Wednesday, September 30, 2009
Thursday, September 17, 2009
I considered linking to it but since I have almost nothing nice to say I'm going to do the honorable thing and say it behind her back. I will say that it can be made in stages which is always a good thing at my house. The meat was diced while my daughter was coloring. The veg were diced, break for a diaper change (and hand wash) and then sauteed. Once you start combining the wet and dry ingredients it's all systems go but up until that point it's pretty easy to take breaks as needed.
The basic is sound. It should be. It's the one on the back of the box. The jambalaya additives are not OK. The first bite immediately brought to mind vomit. I don't mean it reversed my gears into the technicolor rainbow but the combination of meat flavor and grainy texture was devastating. I kept waiting for the burning sensation of tequila to follow the taste. Really, how often do you have a mouthful of tiny bits of pork and it's not because you horked? The green pepper and onion added a bit of flavor, but they were the flavors of green pepper and onion not jambalaya. It would have been easy enough to throw in some of the cajun seasoning that every home has but never uses but I had recipe tunnelvision. Surely it would be good. It was on the internet.
The final result did inspire one of the longer sentences my daughter has ever spoken. "I don't want it." The child loves bread, pork, and things that fit well in her hand. These should have been her new favorite but she's savvy. She knew that meat should not be pureed. Ever. Even has evolved to meatlessness.
Should your family need to be punished or you want to inspire greater communication with your toddler, here's the recipe. You were warned.
Jambalaya Mini Muffins
3 T butter
1/2 c onion, very finely minced
1/2 c green pepper, very finely minced
1 c cornmeal
1 1/4 c flour
2 t baking soda
1 t salt
2 c buttermilk
1 c cooked ham, very finely minced
1 c cooked , very finely minced
Preheat oven to 400°.
Melt butter and saute onion and green pepper until softened, then let cool slightly. In a large bowl whisk together cornmeal, flour, baking soda and salt. In a large measuring cup beat eggs into buttermilk. Add egg mixture to dry ingredients all at once. Stir until just combined, taking care to break up any clumps. Gently fold in ham, sausage and vegetables.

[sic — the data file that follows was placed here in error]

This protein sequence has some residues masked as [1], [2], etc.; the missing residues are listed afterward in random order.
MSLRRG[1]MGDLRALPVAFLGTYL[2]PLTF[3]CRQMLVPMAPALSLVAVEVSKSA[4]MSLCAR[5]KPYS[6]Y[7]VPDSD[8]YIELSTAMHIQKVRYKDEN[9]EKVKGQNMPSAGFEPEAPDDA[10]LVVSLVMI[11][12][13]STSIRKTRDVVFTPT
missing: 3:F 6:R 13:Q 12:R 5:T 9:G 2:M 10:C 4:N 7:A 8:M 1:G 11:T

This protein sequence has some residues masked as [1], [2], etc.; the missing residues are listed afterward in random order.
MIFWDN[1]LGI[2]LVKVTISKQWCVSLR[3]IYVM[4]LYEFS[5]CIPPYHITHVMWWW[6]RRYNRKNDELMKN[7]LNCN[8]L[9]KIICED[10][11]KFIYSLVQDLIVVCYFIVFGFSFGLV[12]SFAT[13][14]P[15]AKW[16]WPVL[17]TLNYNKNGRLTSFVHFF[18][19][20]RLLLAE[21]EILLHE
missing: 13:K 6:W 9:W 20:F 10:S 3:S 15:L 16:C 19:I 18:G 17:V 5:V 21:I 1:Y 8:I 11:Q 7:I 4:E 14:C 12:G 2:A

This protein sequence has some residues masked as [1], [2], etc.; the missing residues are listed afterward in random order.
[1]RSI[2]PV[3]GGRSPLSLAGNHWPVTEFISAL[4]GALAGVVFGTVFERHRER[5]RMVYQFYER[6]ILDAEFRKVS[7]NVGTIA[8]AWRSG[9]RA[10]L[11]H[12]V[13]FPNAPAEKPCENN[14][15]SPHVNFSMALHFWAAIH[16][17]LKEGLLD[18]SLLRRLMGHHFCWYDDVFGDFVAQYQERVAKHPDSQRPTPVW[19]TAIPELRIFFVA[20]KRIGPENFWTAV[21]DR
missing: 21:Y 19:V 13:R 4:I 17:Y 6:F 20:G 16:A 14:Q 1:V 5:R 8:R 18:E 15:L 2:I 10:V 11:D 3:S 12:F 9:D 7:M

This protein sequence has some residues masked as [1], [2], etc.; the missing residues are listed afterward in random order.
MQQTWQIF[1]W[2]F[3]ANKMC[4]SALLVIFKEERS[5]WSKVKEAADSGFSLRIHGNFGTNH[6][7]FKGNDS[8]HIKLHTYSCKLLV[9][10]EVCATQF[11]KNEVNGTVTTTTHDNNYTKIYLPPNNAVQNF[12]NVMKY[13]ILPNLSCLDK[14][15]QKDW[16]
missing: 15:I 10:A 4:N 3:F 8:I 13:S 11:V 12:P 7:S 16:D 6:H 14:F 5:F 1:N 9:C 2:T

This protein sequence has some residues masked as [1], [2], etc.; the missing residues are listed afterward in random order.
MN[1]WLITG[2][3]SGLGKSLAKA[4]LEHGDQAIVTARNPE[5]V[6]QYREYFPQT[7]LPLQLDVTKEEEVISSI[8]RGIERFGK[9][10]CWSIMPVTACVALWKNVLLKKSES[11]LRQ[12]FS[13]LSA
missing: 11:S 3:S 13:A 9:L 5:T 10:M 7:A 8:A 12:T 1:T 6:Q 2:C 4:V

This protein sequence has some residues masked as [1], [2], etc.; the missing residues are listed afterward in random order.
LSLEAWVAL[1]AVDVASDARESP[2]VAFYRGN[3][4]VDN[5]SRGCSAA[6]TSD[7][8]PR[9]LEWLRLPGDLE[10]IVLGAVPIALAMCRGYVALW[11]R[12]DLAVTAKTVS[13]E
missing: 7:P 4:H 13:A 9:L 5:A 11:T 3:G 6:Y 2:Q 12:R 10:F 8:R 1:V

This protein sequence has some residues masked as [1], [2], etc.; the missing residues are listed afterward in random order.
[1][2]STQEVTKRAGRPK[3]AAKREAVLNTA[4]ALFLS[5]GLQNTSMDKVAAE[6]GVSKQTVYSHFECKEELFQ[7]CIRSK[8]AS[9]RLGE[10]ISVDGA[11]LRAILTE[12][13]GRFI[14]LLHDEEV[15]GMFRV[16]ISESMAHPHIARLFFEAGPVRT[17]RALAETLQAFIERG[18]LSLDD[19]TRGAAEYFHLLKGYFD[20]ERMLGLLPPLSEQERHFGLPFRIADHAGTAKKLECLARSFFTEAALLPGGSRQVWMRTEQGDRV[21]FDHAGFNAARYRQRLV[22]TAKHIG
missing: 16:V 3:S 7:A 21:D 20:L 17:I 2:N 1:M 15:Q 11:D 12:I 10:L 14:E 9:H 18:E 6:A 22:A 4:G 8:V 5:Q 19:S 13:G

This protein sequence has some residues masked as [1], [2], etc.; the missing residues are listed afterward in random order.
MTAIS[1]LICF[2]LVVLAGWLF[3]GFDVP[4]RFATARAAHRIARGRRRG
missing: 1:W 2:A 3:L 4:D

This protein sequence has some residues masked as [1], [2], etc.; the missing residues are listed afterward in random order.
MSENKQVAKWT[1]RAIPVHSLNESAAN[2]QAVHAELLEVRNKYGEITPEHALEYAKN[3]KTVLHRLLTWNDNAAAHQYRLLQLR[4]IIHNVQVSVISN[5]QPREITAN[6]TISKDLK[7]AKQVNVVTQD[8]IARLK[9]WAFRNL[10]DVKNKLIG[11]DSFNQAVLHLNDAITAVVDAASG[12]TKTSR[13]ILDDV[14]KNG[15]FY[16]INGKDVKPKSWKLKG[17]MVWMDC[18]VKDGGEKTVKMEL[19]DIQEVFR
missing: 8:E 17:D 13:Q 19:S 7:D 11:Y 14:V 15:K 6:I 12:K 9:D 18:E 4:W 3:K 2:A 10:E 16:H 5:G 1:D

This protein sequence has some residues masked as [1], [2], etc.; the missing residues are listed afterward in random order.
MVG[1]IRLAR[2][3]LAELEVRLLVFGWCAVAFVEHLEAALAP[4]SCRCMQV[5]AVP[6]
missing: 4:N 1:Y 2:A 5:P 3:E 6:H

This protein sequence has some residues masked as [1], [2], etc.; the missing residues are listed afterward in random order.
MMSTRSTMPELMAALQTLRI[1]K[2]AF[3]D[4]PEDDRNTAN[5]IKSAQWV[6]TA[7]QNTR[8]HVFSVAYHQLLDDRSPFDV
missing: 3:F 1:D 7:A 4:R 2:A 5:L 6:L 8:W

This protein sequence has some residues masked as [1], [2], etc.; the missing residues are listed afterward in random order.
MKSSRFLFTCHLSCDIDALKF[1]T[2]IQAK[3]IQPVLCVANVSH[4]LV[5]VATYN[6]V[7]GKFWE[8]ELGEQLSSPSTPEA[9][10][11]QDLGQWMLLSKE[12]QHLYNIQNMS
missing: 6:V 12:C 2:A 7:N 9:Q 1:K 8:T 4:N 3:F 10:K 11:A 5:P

Grease mini muffin pan (I use Pam!) Scoop a generous tablespoon of batter into each cup. Bake 15-16 minutes until tops starts to brown.
Monday, September 14, 2009
At 2 I took out two sticks of butter in anticipation of afternoon cookie fun with Froggy, my toddler. Five hours later I finally got a chance to make the cookies. Froggy's job was to unwrap the butter and put it in the bowl. Mine was to run the mixer to combine the egg and butter into a light creamy blend. She completed her part and even put the wrappers in the trash. I couldn't get past runny and lumpy. I decided the bowl should have had high scrapable sides instead of being wide and deep but my proper cookie bowl was already involved in another project. Ah well, we're going for it anyway. In went the dry mix.
It mixed... not so nicely. I added 2T of water just to get everything wet. I rationalized it as margerine offset. The batter looked fine so we proceeded with an absolute absence of caution. With my skilled leadership Froggy was able to coat the sheet in cooking spray. Translated, she pushed the button and I moved her hand. Then she counted while I scooped. We popped the first trays into the oven. It seemed as if cookies were imminent.
Upon baking they flattened and spread. When removed from the sheet I could read through them. I don't mean they were paper thin, that might have been an achievement. I mean they crumbled and broke. My two year old is equally delighted by cookies or cookie bits. My husband, God bless him and the Army, will eat just about anything I put in front of him. Regardless, I will not be attempting cookies in a jar again for a while.
Sunday, September 13, 2009
After a few days of pondering I decided to take the easy route and pull a recipe off the Kraft website. They should know what to do with their freaking caramel ammo. Turns out they really don't. Their recipes focus on the 12 oz bag of individually wrapped cubes. The bag of BBs is an ounce short. Oh well. We're making caramel popcorn anyway.
Here's the recipe as presented by Kraft. They don't come close to telling you everything you need to know.
1. Buy an air popper. A year ago I never ate popcorn. Now I have a toddler and it's a regular occurence. Microwave popcorn has made me Orville Redenbocker's rugar mama. No more.
2. Pop a batch of corn. The recipe says 12 cups. That's more than one batch in my popper and more than my biggest bowl will hold. Less corn = more caramel per kernel. I see no problem.
3. Decide that pecans are a much better choice than peanuts and have the added benefit of already being in the house.
4. Melt the sack o' caramels, 1 T water, 3 T butter. Stir often. Decide you should have used less butter.
5. A bit at a time mix the ridiculously hot and sticky caramel into the easily shattered popped corn. Curse often.
6. Fight your demons. You do NOT want to try to eat the corn after it has been in the oven for ten minutes. Really. Sugar which has been in a 300 degree oven is now 300 degrees. Skin from your tounge or fingers will ruin the taste of your corn.
Once done it's a tasty treat. Thank goodness I only buy caramels seasonally.